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Considerations when Twinning NMTC and HTC

Published by Michael Wong on Thursday, September 5, 2019

Journal cover September 2019   Download PDF

Question: What should a project consider when twinning new markets tax credits (NMTCs) and historic tax credits (HTCs) in a transaction?

Answer: There are many factors to consider when setting up a financing structure using both the NMTC program and the HTC program.

One key difference in the programs is the compliance period. The NMTC program has a seven-year compliance period, beginning on the date a community development entity (CDE) receives a qualified equity investment (QEI). The HTC program has a five-year compliance period, beginning on the date a qualified rehabilitated building is placed in service. Developments looking into a financing structuring twinning NMTC and HTC should be aware of the potential gap between the compliance periods.

A project entity that receives NMTC financing is required to meet the requirements as a qualified active low-income community business (QALICB) under Internal Revenue Code (IRC) Section 45D(d)(2) and Treasury Regulation (Treas. Reg.) Section 1.45D-1(d)(4). A couple of key requirements a QALICB is required to meet are:

  • the project is required to be located with a low-income census tract, and
  • the project cannot be deemed a residential rental property under IRC Section 168(e)(2)(A). The HTC program does not have such requirements; therefore, projects looking to use both NMTC and HTC financing should consider the restrictions.

In recent years, the HTC program has undergone quite a few significant changes. In late 2013, Revenue Procedure (Rev. Proc.) 2014-12 was issued. In July 2016, the Internal Revenue Service (IRS) published temporary regulations regarding IRC Section 50(d) income. Most recently, in December 2017, tax reform legislation was signed, which provided significant changes to the HTC program. 

Rev. Proc. 2014-12 establishes a safe harbor in which the IRS will not challenge the allocation of HTCs if the transaction is structured in accordance with the revenue procedure. Rev. Proc. 2014-12 is intended to provide the industry with more predictability regarding the allocation of HTC. Upon the initial release of Rev. Proc. 2014-12, there was a lot of speculation and uncertainty regarding how twinned HTC and NMTC transactions would be impacted, but the industry has become more adept and comfortable in structuring a twinned HTC and NMTC transaction to satisfy the safe harbor provisions in Rev. Proc. 2014- 12.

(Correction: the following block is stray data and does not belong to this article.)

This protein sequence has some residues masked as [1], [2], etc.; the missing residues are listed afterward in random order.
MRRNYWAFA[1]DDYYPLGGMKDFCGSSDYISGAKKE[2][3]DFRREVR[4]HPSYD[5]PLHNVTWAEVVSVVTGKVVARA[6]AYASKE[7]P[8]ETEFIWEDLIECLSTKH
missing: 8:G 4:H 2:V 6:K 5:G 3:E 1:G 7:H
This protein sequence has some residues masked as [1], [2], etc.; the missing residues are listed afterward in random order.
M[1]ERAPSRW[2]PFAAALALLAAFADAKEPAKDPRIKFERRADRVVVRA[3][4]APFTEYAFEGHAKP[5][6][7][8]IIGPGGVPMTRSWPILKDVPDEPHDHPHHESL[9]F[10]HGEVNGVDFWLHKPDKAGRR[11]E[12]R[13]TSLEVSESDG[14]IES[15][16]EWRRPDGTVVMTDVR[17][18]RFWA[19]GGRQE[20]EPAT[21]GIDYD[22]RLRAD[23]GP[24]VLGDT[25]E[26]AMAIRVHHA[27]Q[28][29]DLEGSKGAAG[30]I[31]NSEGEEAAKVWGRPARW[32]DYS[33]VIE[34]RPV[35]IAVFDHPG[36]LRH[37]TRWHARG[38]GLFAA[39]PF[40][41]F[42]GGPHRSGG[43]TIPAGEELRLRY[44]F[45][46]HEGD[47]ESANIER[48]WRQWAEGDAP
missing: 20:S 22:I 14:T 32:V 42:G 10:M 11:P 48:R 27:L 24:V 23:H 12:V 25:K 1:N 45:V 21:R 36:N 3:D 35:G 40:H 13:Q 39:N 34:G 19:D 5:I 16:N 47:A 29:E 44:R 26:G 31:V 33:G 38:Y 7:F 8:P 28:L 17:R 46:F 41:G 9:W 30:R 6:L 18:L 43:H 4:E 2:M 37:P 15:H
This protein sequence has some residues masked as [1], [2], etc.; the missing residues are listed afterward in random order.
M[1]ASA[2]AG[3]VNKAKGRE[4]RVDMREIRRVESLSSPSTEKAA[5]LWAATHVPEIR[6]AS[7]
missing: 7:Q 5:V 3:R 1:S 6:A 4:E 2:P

A common twinned structure in the post-Rev. Proc. 2014-12 era has an investor separating its HTC equity and NMTC equity. The NMTC equity is contributed into the investment fund, which typically receives a leverage loan from the landlord entity’s managing member. Combining the leverage loan and NMTC equity proceeds, the proceeds flow through the NMTC structure to the landlord entity. The HTC equity is contributed into the master tenant entity for a 99 percent ownership interest, with the remaining 1 percent ownership interest held by the master tenant entity’s managing member. The HTC equity is then typically contributed by the master tenant entity into the landlord entity.

In July 2016, the IRS published temporary regulations that provide guidance regarding the income inclusion rules under IRC Section 50(d), which were subsequently finalized in July 2019. The final regulations indicate that IRC Section 50(d) income is a partner item rather than a partnership item, that IRC Section 50(d) income goes to the partner in the lessee that used the tax credits and that partners are not entitled to increase their bases in their partnership interests as a result of the IRC Section 50(d) income inclusion. 

Lastly, the tax reform legislation that was passed in December 2017 resulted in significant changes to the HTC program. The 10 percent rehabilitation tax credit was eliminated. Additionally, the 20 percent HTC was modified. Under the prior law, when qualified rehabilitation expenditures (QREs) with respect to any qualified rehabilitated building were placed in service, HTCs were claimed in full. However, under the new law, HTCs will be claimed ratably over five years. Specifically, the ratable share of HTCs for any taxable year during the five-year period, beginning in the taxable year in which the qualified rehabilitated building is placed in service, is the amount equal to 20 percent of the HTCs with respect to the qualified rehabilitated building.

Projects should consider the factors and changes discussed as they are looking into using both NMTC and HTC programs in their development. Novogradac is highly experienced in this type of transaction and in navigating through these difficult tax areas. Please contact your Novogradac tax adviser with any questions. 

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